On a resume for a prospective CNA, should healthcare related abbreviations be used? Following the sticky links in the career advice section leads to conflicting opinion.
Standard practice is never use abbreviations. The example resumes do use abbreviations. Some were, understandably due to my experience level, cryptic.
For example, would you use the abbreviation ADL or write out Activities of Daily Living when submitting to a Long Term Care (LTC) facility?
On the flip side I can't imagine writing out Cardiopulmonary Resuscitation and Automated External Defibrillator (CPR & AED).
Where's the line? A former boss would go bonkers if he rec'd an e-mail that contained an acronym he didn't know where the writer just asumed he knew it. So I'm sensitive...
Oct 17, '08
It is always good practice to spell out the word(s) and add the abbreviation behind them in parentheses the first time you use it in your document - and a resume is no different.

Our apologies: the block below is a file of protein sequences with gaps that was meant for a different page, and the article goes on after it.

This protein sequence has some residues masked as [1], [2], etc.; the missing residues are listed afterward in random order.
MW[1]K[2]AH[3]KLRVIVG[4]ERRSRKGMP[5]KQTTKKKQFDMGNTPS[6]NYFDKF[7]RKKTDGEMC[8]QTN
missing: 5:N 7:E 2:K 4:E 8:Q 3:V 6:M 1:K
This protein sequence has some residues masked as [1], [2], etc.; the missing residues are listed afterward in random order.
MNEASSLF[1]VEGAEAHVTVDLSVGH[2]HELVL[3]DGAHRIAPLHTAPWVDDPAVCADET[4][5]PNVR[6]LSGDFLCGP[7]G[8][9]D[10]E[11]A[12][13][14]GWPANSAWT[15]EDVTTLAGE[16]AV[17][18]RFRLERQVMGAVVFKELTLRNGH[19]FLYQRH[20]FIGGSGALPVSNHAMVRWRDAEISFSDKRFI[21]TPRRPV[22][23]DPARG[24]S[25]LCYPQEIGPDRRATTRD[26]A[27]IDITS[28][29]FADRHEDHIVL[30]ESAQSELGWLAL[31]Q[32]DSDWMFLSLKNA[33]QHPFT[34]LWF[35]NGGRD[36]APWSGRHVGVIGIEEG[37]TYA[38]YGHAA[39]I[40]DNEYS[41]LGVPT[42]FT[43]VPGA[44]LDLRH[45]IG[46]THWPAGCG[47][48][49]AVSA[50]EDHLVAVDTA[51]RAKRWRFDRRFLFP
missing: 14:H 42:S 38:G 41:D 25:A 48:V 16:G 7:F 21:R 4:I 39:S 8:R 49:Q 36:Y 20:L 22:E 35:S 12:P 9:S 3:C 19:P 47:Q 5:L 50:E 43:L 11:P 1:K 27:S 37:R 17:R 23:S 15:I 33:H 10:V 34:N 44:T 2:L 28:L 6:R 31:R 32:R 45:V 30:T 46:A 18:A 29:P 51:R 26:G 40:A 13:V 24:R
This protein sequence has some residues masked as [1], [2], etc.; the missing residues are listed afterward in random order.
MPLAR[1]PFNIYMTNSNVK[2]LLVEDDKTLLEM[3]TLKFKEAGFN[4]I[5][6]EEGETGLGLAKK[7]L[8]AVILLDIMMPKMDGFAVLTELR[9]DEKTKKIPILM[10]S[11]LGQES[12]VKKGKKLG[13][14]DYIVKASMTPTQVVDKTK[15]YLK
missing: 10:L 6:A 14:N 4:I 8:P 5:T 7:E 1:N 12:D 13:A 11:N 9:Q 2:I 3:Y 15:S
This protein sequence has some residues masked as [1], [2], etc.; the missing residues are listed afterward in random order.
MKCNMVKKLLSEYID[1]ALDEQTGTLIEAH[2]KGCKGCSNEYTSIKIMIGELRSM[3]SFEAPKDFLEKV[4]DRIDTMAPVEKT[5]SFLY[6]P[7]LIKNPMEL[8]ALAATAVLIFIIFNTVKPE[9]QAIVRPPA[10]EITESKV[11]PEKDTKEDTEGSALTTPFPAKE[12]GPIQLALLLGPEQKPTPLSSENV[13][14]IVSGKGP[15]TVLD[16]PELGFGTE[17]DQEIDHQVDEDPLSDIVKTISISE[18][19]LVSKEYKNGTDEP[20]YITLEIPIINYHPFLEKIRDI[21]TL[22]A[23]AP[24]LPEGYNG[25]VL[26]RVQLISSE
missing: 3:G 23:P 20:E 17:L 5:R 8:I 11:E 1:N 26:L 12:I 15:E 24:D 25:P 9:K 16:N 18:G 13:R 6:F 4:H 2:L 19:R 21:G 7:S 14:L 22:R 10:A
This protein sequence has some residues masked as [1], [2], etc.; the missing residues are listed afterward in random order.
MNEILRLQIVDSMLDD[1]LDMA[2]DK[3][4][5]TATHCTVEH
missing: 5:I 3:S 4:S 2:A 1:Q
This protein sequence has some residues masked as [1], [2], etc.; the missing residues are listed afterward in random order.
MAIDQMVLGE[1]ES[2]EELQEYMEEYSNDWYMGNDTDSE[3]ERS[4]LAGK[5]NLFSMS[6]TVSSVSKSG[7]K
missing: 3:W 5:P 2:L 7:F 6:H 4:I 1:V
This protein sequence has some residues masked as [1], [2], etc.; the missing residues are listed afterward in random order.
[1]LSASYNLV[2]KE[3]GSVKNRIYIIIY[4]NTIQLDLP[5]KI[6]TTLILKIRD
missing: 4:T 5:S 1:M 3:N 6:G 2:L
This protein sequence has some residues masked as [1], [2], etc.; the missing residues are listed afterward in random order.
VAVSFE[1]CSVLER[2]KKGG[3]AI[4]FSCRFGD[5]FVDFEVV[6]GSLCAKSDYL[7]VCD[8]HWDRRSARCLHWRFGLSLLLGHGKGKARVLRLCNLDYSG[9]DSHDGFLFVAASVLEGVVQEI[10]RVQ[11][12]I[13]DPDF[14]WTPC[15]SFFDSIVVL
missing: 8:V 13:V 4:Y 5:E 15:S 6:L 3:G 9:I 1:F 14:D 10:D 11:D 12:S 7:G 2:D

Paper based resumes are usually scanned into a software system, and these applications do not work well with lots of different formatting options. Keep it simple by using Arial & Times Roman.
Also be aware that online employment application systems have some peculiarities - be sure to read all of the instructions and follow them carefully.
Good luck on your job hunt
Oct 18, '08
Thanks that fits.
I'm also finding that having a few different formats readily available is helpful. Examples might be having one resume specifically formatted for the "Copy and paste the text of your resume here" scenario. Within reason, for those situations caps, dashes, and tabs or spaces are preferred for delimiting sections instead of bulleted lists, italics, bold, or the table created by some programs.
Copying and pasting the text from an existing resume into a plain text editor (Notepad) can show just how odd it might look on the other end. Make it look pretty, but resumes are not an exercise in impressing the recipient with mad MS Word skillz.